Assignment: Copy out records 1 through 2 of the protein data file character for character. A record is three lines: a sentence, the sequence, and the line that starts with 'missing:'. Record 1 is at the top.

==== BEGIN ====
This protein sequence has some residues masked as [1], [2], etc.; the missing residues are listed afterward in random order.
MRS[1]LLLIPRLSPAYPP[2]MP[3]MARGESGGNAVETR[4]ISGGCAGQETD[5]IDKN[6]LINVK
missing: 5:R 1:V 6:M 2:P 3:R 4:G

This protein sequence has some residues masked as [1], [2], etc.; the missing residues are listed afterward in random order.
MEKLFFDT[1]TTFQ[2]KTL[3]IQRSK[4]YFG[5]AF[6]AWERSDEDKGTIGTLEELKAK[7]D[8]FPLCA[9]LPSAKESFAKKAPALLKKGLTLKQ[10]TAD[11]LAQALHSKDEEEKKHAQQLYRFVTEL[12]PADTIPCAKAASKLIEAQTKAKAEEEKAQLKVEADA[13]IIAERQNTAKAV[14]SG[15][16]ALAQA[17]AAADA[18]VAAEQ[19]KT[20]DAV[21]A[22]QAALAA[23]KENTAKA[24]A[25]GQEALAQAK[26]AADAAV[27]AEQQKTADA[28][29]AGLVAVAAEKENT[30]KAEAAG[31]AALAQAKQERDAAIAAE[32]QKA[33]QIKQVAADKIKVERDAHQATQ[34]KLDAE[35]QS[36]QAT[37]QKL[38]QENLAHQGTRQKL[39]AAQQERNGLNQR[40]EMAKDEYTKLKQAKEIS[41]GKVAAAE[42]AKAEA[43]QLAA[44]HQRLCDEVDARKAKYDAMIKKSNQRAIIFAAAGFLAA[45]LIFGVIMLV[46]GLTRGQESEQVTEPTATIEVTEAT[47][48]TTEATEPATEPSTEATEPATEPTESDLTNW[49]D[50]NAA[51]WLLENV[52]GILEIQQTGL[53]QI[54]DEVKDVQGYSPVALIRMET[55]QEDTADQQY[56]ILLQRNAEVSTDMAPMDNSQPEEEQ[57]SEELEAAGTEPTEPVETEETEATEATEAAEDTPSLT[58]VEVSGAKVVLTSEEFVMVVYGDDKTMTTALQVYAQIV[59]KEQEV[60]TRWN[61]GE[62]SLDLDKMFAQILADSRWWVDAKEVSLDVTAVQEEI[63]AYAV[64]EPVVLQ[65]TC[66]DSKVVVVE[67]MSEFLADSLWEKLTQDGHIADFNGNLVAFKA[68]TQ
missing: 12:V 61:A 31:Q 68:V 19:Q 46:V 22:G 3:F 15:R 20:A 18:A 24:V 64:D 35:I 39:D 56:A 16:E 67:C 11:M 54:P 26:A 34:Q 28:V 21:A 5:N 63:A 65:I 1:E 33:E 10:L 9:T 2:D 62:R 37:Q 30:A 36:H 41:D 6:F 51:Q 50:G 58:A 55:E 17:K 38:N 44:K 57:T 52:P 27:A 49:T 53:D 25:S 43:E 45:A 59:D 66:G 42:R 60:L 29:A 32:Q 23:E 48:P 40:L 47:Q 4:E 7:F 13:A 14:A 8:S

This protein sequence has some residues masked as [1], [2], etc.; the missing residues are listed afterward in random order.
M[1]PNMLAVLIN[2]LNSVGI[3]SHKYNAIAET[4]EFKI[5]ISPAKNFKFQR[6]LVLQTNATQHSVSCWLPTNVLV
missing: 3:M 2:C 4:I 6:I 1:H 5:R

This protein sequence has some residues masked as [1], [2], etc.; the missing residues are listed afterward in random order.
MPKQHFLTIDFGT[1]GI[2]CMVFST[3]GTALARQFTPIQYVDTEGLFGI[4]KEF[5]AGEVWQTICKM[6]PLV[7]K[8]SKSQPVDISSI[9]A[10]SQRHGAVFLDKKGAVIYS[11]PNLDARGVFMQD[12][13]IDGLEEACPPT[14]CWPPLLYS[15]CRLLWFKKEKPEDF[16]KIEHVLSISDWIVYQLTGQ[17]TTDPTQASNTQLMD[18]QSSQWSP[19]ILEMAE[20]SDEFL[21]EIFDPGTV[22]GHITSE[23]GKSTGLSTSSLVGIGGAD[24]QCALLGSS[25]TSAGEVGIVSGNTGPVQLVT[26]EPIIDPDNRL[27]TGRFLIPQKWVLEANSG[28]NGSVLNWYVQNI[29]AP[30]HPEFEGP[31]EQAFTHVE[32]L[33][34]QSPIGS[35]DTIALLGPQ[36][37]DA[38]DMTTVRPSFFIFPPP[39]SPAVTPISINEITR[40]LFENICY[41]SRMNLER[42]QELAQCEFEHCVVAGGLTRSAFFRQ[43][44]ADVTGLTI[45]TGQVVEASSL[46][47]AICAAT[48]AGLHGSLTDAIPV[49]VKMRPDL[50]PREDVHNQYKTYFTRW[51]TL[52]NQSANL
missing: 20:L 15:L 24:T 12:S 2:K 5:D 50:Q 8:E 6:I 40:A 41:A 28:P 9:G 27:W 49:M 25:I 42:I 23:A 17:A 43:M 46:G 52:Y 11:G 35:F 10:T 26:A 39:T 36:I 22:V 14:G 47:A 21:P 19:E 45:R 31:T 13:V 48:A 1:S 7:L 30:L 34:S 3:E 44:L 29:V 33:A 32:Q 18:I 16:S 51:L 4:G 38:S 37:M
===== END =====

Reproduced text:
This protein sequence has some residues masked as [1], [2], etc.; the missing residues are listed afterward in random order.
MRS[1]LLLIPRLSPAYPP[2]MP[3]MARGESGGNAVETR[4]ISGGCAGQETD[5]IDKN[6]LINVK
missing: 5:R 1:V 6:M 2:P 3:R 4:G

This protein sequence has some residues masked as [1], [2], etc.; the missing residues are listed afterward in random order.
MEKLFFDT[1]TTFQ[2]KTL[3]IQRSK[4]YFG[5]AF[6]AWERSDEDKGTIGTLEELKAK[7]D[8]FPLCA[9]LPSAKESFAKKAPALLKKGLTLKQ[10]TAD[11]LAQALHSKDEEEKKHAQQLYRFVTEL[12]PADTIPCAKAASKLIEAQTKAKAEEEKAQLKVEADA[13]IIAERQNTAKAV[14]SG[15][16]ALAQA[17]AAADA[18]VAAEQ[19]KT[20]DAV[21]A[22]QAALAA[23]KENTAKA[24]A[25]GQEALAQAK[26]AADAAV[27]AEQQKTADA[28][29]AGLVAVAAEKENT[30]KAEAAG[31]AALAQAKQERDAAIAAE[32]QKA[33]QIKQVAADKIKVERDAHQATQ[34]KLDAE[35]QS[36]QAT[37]QKL[38]QENLAHQGTRQKL[39]AAQQERNGLNQR[40]EMAKDEYTKLKQAKEIS[41]GKVAAAE[42]AKAEA[43]QLAA[44]HQRLCDEVDARKAKYDAMIKKSNQRAIIFAAAGFLAA[45]LIFGVIMLV[46]GLTRGQESEQVTEPTATIEVTEAT[47][48]TTEATEPATEPSTEATEPATEPTESDLTNW[49]D[50]NAA[51]WLLENV[52]GILEIQQTGL[53]QI[54]DEVKDVQGYSPVALIRMET[55]QEDTADQQY[56]ILLQRNAEVSTDMAPMDNSQPEEEQ[57]SEELEAAGTEPTEPVETEETEATEATEAAEDTPSLT[58]VEVSGAKVVLTSEEFVMVVYGDDKTMTTALQVYAQIV[59]KEQEV[60]TRWN[61]GE[62]SLDLDKMFAQILADSRWWVDAKEVSLDVTAVQEEI[63]AYAV[64]EPVVLQ[65]TC[66]DSKVVVVE[67]MSEFLADSLWEKLTQDGHIADFNGNLVAFKA[68]TQ
missing: 12:V 61:A 31:Q 68:V 19:Q 46:V 22:G 3:F 15:R 20:A 18:A 24:V 64:D 35:I 39:D 56:A 16:E 67:C 11:M 54:P 26:A 34:Q 28:V 21:A 5:N 63:A 65:I 1:E 33:E 10:L 9:T 2:D 62:R 37:Q 30:A 36:H 41:D 6:F 51:Q 50:G 58:A 55:E 17:K 38:N 44:K 57:T 52:P 27:A 49:T 53:D 25:S 43:E 45:A 59:D 66:G 42:R 60:L 29:A 32:Q 23:E 48:P 40:L 47:Q 4:E 7:F 13:A 14:A 8:S